Empty space between sprite ground images

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25 high quality isometric ground blocks + sprite sheet
  • Hi

    I have weird white spaces between png images.

    I placed them as a sprite.

    See print screen:



  • marcinkowski,

    First, I would like to suggest that you get a Dropbox account and share files that way. It is more convenient than having to wait 30 seconds and enter a captcha to download the file (if you don't have a speedy share account, that is). This tutorial should help: upload-your-game-to-dropbox

    Second, is this a screenshot from the preview within C2? If so, and you are talking about the lines between the brown squares, it appears that the sprites were not accurately placed, even though it may seem that way in the editor. I would suggest using the Snap to Grid in the editor, and make the snap size a multiple of your sprite size (i.e. if you sprite is 32x32, make the snap size 16x16 or 8x8).

    I hope that helps!

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  • Thanks

    I have Crop transparent edges I dont see Snap to grid.

    Is size 16x16 are standard. My blocks had 45x45 ;-)

  • Try enabling 'pixel rounding' in project properties.

  • Snap to grid is in the editor, under the view tab.

    For 45x45 blocks, you would want 15x15 or 5x5 for a grid size. I don't think there is really a "standard" size for textures, but most people seem to use powers of 2 (2, 4, 8, 16, 32, 64, 128, etc), probably because they provide the largest number of multiples and are most easily divided into smaller pieces.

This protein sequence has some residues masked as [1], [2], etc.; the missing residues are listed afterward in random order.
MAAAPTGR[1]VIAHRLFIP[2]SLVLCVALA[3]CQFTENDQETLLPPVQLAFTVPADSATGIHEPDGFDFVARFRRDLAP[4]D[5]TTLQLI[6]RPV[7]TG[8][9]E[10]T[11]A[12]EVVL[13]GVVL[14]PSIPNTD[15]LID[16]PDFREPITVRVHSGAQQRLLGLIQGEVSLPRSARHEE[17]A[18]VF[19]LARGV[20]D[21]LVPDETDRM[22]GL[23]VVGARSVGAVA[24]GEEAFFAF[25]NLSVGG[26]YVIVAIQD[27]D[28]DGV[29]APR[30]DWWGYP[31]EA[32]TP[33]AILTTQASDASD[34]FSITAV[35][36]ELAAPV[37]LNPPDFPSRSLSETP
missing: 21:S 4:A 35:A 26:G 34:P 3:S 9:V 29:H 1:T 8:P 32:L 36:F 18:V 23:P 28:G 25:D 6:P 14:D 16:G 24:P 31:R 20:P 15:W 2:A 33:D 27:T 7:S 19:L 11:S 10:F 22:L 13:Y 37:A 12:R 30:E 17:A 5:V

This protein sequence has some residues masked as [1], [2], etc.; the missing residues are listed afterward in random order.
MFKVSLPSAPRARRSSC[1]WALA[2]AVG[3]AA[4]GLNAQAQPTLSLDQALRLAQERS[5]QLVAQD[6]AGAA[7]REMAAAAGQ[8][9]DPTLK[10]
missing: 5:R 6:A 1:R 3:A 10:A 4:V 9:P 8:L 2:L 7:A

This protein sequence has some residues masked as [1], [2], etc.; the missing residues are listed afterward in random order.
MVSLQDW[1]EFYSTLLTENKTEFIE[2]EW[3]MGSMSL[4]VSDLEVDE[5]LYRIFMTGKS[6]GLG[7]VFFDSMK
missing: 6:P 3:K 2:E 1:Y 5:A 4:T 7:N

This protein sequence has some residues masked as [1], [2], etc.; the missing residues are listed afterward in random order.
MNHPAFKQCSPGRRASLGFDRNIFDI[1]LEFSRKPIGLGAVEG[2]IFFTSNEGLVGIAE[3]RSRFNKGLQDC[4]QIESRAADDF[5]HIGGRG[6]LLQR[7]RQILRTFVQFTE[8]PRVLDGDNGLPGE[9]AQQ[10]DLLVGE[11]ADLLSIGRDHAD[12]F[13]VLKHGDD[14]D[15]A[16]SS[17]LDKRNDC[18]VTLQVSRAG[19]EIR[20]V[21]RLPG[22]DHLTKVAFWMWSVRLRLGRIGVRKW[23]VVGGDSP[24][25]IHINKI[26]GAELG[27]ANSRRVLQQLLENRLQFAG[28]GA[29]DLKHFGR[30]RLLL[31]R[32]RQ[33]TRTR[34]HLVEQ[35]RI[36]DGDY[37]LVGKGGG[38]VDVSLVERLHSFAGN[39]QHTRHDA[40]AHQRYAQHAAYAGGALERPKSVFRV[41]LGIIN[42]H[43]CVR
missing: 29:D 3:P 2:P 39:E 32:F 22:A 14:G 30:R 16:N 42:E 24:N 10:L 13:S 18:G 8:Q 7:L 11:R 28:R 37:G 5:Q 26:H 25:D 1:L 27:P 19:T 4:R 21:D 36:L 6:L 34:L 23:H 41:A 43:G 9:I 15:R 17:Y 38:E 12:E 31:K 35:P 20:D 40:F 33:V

Also, what Ashley said. <img src="smileys/smiley4.gif" border="0" align="middle" />

  • but most people seem to use powers of 2

    It is also because of gear "limitations". Some older graphic cards can't handle no power of two textures. Recent material do handle it, but still under the form of taking (in memory) as much space a power of two.

    For this peculiar example, in memory, you don't have a 45X45 texture, you have a 64X64 which only 45X45 pixels are used.

    The best bet is to keep to powers of two, it helps preventing possible issues for your users.

  • Almost all modern hardware supports non-power-of-two textures, with one exception: WebGL fully supports non-power-of-two textures, except when you tile them in the Tiled Background object, which is because it's also designed to work on mobiles which have limited GPUs.

    So you can almost forget about power-of-two textures completely, it's just it'll work a bit better to have a power-of-two texture for a Tiled Background object, for WebGL only.

  • Thanks !

    that's work ;-)

  • So you can almost forget about power-of-two textures completely...

    Except for those of us with OCD who MUST use powers-of-2. <img src="smileys/smiley17.gif" border="0" align="middle" />

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